Computer Program Recognizes Sketches, Probably Still Can’t Identify Your Terrible Pictionary Cat
Researchers at Brown University have developed a computer program that can recognize rough sketches, and may one day prove a capable — or even too capable — digital opponent for human players in games like Pictionary and Draw Something. While it might sound a little silly, this is actually a pretty big step for computing. As we’ve mentioned elsewhere on the site, as smart as computers are at raw processing, they are about that dumb at abstract reasoning, and there’s no reasoning more abstract than trying to figure out what the hell someone is frantically scrawling on a pad of paper from across the room. Is that a foot? Shoe? Wait, now there’s a flower coming out of it?
Computers can already match objects to accurate drawings of them with little trouble, but we all know that Pictionary images aren’t exactly accurate representations. To teach a computer about abstract reasoning, researchers used a massive database of drawings and sketches from all over the world. That helped it learn about big ears on drawings of rabbits, for example, and presumably tactics like drawing stink lines around something that smells bad. The program is still in its early stages, but shows the promise of one day being yet another alogrithm that is better at something than you could ever hope to be. Cheer up, though, as at least you’ll always have a partner for Draw Something even if you don’t have any actual friends.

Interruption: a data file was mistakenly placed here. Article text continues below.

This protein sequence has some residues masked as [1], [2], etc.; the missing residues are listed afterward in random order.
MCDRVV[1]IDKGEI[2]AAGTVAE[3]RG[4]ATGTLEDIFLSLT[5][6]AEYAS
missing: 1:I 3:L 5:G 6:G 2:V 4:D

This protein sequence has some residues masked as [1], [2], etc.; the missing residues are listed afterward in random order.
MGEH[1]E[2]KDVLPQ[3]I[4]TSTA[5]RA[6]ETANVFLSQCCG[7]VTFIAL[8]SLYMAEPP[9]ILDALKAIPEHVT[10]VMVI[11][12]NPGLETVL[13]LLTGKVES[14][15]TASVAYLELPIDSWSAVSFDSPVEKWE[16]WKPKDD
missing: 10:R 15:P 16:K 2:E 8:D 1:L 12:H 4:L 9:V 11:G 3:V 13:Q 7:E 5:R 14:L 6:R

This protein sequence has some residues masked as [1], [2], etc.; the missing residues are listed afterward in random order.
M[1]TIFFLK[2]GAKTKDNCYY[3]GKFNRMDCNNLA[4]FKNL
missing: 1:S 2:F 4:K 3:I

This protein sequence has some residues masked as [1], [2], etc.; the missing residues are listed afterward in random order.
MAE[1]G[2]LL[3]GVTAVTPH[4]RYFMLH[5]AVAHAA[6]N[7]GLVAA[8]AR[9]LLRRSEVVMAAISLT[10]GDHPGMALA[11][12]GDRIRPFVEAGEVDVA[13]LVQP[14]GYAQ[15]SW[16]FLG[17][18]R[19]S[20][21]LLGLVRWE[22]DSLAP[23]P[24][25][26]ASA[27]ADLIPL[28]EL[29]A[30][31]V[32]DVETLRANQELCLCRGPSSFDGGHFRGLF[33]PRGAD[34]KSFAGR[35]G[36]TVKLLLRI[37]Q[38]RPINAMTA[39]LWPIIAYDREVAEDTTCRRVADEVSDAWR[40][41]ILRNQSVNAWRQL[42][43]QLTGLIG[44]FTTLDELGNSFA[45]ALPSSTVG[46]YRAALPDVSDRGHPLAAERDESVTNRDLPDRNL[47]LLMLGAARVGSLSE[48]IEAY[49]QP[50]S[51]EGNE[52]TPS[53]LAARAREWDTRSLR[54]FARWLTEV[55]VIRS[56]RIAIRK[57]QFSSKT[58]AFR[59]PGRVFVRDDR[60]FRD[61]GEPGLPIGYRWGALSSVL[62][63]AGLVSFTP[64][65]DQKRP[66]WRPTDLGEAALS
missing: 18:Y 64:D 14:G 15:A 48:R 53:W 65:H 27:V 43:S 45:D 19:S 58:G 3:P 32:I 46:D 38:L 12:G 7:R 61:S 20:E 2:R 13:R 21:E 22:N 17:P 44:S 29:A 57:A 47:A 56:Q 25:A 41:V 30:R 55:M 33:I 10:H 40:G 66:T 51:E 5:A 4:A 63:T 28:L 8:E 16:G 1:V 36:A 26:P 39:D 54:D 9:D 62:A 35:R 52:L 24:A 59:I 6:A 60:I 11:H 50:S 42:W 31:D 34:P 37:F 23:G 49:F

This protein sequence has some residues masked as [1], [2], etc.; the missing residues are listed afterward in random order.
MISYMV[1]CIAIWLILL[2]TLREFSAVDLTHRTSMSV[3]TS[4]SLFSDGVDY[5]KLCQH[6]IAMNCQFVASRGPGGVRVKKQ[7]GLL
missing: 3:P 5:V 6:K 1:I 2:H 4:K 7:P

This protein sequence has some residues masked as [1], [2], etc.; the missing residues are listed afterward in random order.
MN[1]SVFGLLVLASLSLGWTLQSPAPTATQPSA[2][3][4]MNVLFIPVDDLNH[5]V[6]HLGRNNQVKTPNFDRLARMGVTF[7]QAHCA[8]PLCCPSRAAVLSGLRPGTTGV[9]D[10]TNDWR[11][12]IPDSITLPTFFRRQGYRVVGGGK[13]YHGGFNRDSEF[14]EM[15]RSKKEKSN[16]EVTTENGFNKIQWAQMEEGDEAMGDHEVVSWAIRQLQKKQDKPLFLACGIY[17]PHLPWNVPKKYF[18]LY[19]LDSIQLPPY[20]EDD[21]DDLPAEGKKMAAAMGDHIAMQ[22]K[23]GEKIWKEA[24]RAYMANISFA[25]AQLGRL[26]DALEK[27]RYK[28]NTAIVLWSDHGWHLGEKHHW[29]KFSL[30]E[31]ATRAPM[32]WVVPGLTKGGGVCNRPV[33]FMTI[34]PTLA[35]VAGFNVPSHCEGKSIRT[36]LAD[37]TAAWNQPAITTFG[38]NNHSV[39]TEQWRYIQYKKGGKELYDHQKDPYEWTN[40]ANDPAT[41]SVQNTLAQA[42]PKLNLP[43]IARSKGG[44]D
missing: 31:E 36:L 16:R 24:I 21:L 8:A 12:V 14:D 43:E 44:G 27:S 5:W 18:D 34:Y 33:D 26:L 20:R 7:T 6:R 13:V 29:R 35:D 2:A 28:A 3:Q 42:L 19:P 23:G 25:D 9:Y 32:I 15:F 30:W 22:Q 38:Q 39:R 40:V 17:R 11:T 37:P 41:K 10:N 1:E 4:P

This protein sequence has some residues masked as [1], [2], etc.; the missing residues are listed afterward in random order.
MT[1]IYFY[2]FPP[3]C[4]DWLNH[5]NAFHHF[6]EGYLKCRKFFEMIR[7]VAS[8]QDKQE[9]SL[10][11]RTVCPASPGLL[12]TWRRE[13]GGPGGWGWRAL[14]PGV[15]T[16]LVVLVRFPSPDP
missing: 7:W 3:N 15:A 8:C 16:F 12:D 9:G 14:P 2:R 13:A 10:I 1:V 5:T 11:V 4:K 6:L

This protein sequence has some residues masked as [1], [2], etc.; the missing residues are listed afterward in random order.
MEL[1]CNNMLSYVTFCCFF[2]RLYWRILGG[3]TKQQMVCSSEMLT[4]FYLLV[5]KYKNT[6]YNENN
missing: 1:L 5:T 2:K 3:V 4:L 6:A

Readers should be cautious, though. By the time the artificial intelligence is advanced enough to be a match for human Pictionary players, robotics will likely also be advanced enough that, just like your friends, parents, and significant other, your computer will also be able to throw things across the room to punish you for your terrible drawing skills. Because in what universe is that dignity, Kirk?
- Be real for a second — playing Pictionary is no getting into the University of Tokyo
- Nor is it winning ALL OF THE JEOPARDIES
- Or even recognizing a human face
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